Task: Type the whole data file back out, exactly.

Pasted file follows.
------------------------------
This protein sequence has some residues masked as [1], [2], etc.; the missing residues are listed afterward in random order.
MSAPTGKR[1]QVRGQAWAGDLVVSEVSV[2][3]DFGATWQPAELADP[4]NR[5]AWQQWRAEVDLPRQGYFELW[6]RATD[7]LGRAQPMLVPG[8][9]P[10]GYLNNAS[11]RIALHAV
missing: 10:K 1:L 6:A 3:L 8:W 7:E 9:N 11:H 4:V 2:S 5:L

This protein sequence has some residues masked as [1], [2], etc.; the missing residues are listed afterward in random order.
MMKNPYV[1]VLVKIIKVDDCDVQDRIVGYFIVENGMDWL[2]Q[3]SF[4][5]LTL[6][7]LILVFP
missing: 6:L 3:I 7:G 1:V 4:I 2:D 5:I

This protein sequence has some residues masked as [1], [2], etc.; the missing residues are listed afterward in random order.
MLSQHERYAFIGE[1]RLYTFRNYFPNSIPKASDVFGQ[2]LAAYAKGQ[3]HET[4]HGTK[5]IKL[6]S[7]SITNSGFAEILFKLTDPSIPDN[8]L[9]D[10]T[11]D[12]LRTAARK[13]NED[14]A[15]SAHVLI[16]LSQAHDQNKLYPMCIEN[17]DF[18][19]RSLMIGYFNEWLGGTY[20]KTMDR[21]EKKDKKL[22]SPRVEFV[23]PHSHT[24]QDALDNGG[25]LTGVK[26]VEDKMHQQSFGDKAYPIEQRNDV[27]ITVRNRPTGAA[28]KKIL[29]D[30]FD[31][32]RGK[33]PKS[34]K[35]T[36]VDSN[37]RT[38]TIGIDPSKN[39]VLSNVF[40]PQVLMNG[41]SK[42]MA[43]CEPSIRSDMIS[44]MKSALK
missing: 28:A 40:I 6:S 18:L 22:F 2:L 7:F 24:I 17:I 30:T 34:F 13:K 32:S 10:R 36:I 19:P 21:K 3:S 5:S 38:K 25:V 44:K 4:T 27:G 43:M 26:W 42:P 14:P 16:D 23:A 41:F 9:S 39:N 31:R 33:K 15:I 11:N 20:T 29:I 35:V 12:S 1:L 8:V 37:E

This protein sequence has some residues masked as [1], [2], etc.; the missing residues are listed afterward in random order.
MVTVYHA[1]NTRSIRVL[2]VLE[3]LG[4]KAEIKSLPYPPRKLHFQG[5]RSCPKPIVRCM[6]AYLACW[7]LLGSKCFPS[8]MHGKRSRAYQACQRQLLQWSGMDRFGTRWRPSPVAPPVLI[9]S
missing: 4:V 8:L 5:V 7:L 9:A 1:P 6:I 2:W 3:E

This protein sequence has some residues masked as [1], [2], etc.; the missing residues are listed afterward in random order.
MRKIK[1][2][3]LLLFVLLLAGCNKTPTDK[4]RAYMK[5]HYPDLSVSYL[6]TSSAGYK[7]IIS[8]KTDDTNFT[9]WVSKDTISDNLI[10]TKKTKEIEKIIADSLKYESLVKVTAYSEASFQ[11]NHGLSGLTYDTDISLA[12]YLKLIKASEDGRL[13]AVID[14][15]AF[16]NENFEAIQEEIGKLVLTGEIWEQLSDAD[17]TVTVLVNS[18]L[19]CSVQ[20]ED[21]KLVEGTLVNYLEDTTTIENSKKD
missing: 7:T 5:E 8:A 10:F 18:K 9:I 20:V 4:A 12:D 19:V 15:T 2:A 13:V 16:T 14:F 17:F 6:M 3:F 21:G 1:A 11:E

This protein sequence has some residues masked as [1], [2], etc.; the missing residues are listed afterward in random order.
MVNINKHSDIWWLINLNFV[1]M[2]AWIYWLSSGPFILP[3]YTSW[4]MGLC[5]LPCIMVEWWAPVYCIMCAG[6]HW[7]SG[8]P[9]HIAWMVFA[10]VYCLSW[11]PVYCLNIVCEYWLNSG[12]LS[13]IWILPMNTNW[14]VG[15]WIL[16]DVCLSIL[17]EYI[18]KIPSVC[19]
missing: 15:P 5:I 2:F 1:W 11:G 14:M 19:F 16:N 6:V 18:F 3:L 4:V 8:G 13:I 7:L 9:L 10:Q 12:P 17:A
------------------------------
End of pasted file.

This protein sequence has some residues masked as [1], [2], etc.; the missing residues are listed afterward in random order.
MSAPTGKR[1]QVRGQAWAGDLVVSEVSV[2][3]DFGATWQPAELADP[4]NR[5]AWQQWRAEVDLPRQGYFELW[6]RATD[7]LGRAQPMLVPG[8][9]P[10]GYLNNAS[11]RIALHAV
missing: 10:K 1:L 6:A 3:L 8:W 7:E 9:N 11:H 4:V 2:S 5:L

This protein sequence has some residues masked as [1], [2], etc.; the missing residues are listed afterward in random order.
MMKNPYV[1]VLVKIIKVDDCDVQDRIVGYFIVENGMDWL[2]Q[3]SF[4][5]LTL[6][7]LILVFP
missing: 6:L 3:I 7:G 1:V 4:I 2:D 5:I

This protein sequence has some residues masked as [1], [2], etc.; the missing residues are listed afterward in random order.
MLSQHERYAFIGE[1]RLYTFRNYFPNSIPKASDVFGQ[2]LAAYAKGQ[3]HET[4]HGTK[5]IKL[6]S[7]SITNSGFAEILFKLTDPSIPDN[8]L[9]D[10]T[11]D[12]LRTAARK[13]NED[14]A[15]SAHVLI[16]LSQAHDQNKLYPMCIEN[17]DF[18][19]RSLMIGYFNEWLGGTY[20]KTMDR[21]EKKDKKL[22]SPRVEFV[23]PHSHT[24]QDALDNGG[25]LTGVK[26]VEDKMHQQSFGDKAYPIEQRNDV[27]ITVRNRPTGAA[28]KKIL[29]D[30]FD[31][32]RGK[33]PKS[34]K[35]T[36]VDSN[37]RT[38]TIGIDPSKN[39]VLSNVF[40]PQVLMNG[41]SK[42]MA[43]CEPSIRSDMIS[44]MKSALK
missing: 28:A 40:I 6:S 18:L 22:F 2:L 7:F 24:I 17:I 30:T 34:F 13:K 32:S 10:R 36:I 19:P 21:K 3:S 5:S 38:K 25:V 44:K 4:T 27:G 43:M 26:W 42:P 14:P 16:D 23:A 41:F 9:S 39:N 31:R 33:K 15:I 11:N 20:T 29:I 35:V 12:S 1:L 8:V 37:E

This protein sequence has some residues masked as [1], [2], etc.; the missing residues are listed afterward in random order.
MVTVYHA[1]NTRSIRVL[2]VLE[3]LG[4]KAEIKSLPYPPRKLHFQG[5]RSCPKPIVRCM[6]AYLACW[7]LLGSKCFPS[8]MHGKRSRAYQACQRQLLQWSGMDRFGTRWRPSPVAPPVLI[9]S
missing: 4:V 8:L 5:V 7:L 9:A 1:P 6:I 2:W 3:E

This protein sequence has some residues masked as [1], [2], etc.; the missing residues are listed afterward in random order.
MRKIK[1][2][3]LLLFVLLLAGCNKTPTDK[4]RAYMK[5]HYPDLSVSYL[6]TSSAGYK[7]IIS[8]KTDDTNFT[9]WVSKDTISDNLI[10]TKKTKEIEKIIADSLKYESLVKVTAYSEASFQ[11]NHGLSGLTYDTDISLA[12]YLKLIKASEDGRL[13]AVID[14][15]AF[16]NENFEAIQEEIGKLVLTGEIWEQLSDAD[17]TVTVLVNS[18]L[19]CSVQ[20]ED[21]KLVEGTLVNYLEDTTTIENSKKD
missing: 7:T 5:E 8:A 10:F 18:K 9:I 20:V 4:A 12:D 19:V 15:T 2:A 13:V 16:T 14:F 17:F 6:M 3:F 21:G 1:A 11:E

This protein sequence has some residues masked as [1], [2], etc.; the missing residues are listed afterward in random order.
MVNINKHSDIWWLINLNFV[1]M[2]AWIYWLSSGPFILP[3]YTSW[4]MGLC[5]LPCIMVEWWAPVYCIMCAG[6]HW[7]SG[8]P[9]HIAWMVFA[10]VYCLSW[11]PVYCLNIVCEYWLNSG[12]LS[13]IWILPMNTNW[14]VG[15]WIL[16]DVCLSIL[17]EYI[18]KIPSVC[19]
missing: 15:P 5:I 2:F 1:W 11:G 14:M 19:F 16:N 6:V 18:F 3:L 4:V 8:G 13:I 7:L 9:L 10:Q 12:P 17:A